What Are Genital Skin Tags?

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Skin tags, also called acrochordons, are noncancerous skin growths that typically develop in skin folds, like the genitals, groin, neck, eyelids, and armpits. They are made of loose collagen fibers—which are a protein in the skin—and sometimes contain blood vessels.

Skin tags are common, appearing in 25% to 50% or more of adults. They are especially prevalent in those more than 60 years old and may run in families. Although they are relatively harmless, they can cause pain, itching, and irritation. Genital skin tags can often be removed by a medical professional.

skin tag

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Genital Skin Tag Symptoms

Genital skin tags do not generally cause symptoms, but if they do, symptoms can include:

  • Pain and irritation from rubbing on clothing
  • Soreness from being scratched
  • Bleeding from being scratched
  • Pain from being twisted

If a skin tag becomes twisted, it may develop a blood clot beneath it that is painful. Skin tags develop as early as in your 20s and rarely increase after age 70.

Skin Tag vs. Wart

It can be fairly simple to distinguish skin tags from warts.

Skin tags:

  • Appear as a small soft bump on the skin at first but develop into an extended piece of skin rooted to the skin’s surface by a thin stalk of skin
  • Are fast-growing and average 2mm to 5mm in size but can grow larger, up to a few centimeters
  • Do not tend to change over time once they reach their maximum size
  • Start as skin colored but may change to a darker brown color


  • Are usually skin colored, brown, or pink
  • Sit flush against your skin
  • Are flat or bumpy

Warts are not cancerous, but they can signal an infection or virus, such as human papillomavirus (HPV). These warts can crop up and disappear over time, reappearing in another spot. Sometimes clusters will form of several warts grouped together. Some people describe them as visually similar to cauliflower.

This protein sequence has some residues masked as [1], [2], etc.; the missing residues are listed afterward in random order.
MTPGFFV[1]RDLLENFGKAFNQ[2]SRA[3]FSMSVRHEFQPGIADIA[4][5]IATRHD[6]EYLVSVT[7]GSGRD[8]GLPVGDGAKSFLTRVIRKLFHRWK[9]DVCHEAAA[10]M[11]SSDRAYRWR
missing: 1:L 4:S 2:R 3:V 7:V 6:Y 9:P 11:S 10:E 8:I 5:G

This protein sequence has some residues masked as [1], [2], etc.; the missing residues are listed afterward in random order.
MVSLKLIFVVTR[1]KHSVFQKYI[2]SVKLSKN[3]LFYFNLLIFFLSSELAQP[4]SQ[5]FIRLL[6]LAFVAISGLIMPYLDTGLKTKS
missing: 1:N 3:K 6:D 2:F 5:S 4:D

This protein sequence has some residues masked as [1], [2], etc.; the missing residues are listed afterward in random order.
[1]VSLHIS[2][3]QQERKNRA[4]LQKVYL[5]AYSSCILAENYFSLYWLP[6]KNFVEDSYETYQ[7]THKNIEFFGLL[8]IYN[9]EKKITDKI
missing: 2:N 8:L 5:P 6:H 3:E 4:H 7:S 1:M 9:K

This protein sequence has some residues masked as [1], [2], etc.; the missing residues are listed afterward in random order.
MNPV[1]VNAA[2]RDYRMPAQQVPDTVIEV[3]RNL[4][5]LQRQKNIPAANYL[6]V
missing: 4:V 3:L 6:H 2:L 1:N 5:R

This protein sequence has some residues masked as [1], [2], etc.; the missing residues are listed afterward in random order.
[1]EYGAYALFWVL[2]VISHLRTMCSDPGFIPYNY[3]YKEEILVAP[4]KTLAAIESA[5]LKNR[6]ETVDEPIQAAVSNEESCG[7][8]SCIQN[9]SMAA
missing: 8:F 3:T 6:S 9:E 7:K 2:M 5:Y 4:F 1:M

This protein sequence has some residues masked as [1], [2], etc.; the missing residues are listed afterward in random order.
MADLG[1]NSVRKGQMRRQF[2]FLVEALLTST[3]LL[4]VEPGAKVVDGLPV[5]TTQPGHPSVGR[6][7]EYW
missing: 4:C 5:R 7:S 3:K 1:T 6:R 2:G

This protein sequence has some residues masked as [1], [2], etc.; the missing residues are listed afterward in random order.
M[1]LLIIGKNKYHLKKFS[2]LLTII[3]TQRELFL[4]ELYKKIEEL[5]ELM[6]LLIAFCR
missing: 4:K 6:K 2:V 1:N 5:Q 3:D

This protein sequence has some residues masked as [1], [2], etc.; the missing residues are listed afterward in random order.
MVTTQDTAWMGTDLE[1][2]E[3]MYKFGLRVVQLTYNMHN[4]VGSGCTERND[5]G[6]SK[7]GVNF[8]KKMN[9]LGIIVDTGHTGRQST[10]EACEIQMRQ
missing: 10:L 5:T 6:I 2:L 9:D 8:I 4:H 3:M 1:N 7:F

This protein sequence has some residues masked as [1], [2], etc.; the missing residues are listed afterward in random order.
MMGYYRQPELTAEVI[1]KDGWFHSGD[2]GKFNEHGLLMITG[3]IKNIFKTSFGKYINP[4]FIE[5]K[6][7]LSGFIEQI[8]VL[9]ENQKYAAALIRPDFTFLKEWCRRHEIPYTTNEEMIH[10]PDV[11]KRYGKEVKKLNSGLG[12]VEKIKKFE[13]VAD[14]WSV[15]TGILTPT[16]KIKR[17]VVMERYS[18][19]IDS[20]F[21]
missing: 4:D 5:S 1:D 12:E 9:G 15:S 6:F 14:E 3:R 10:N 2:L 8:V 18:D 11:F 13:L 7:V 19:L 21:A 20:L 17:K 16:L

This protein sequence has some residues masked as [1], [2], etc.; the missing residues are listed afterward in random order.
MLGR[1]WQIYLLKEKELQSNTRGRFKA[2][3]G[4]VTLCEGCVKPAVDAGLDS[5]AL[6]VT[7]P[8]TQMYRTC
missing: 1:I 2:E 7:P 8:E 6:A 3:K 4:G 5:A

Although researchers are not exactly sure of the causes of skin tags, they’re more likely to occur where the skin folds. Since your skin folds in your genital area, they can appear there.

They aren’t contagious and cannot be transmitted through sexual contact. Some conditions may increase your chances of getting skin tags, such as:

  • Family history of skin tags
  • Obesity
  • Insulin resistance
  • Pregnancy
  • Acromegaly (excess growth hormone disorder)
  • Type 2 diabetes
  • Skin chafing
  • Aging and loss of elastic skin tissue
  • Birt-Hogg-Dubé syndrome


Anything out of the ordinary in your genital area should be addressed by a healthcare provider as soon as possible. Getting effective treatment requires a proper diagnosis. Skin tags generally grow in dry, folded areas surrounding the vagina and penis, and where underwear or other clothing rubs against the skin.

Your healthcare provider will take a history—including a family history of skin tags—and they’ll likely ask questions about your sexual activity. They may ask if you’d like a blood test to check for STIs. Then they’ll have you get undressed so that they can examine the skin.

Skin Cancer or Skin Tag?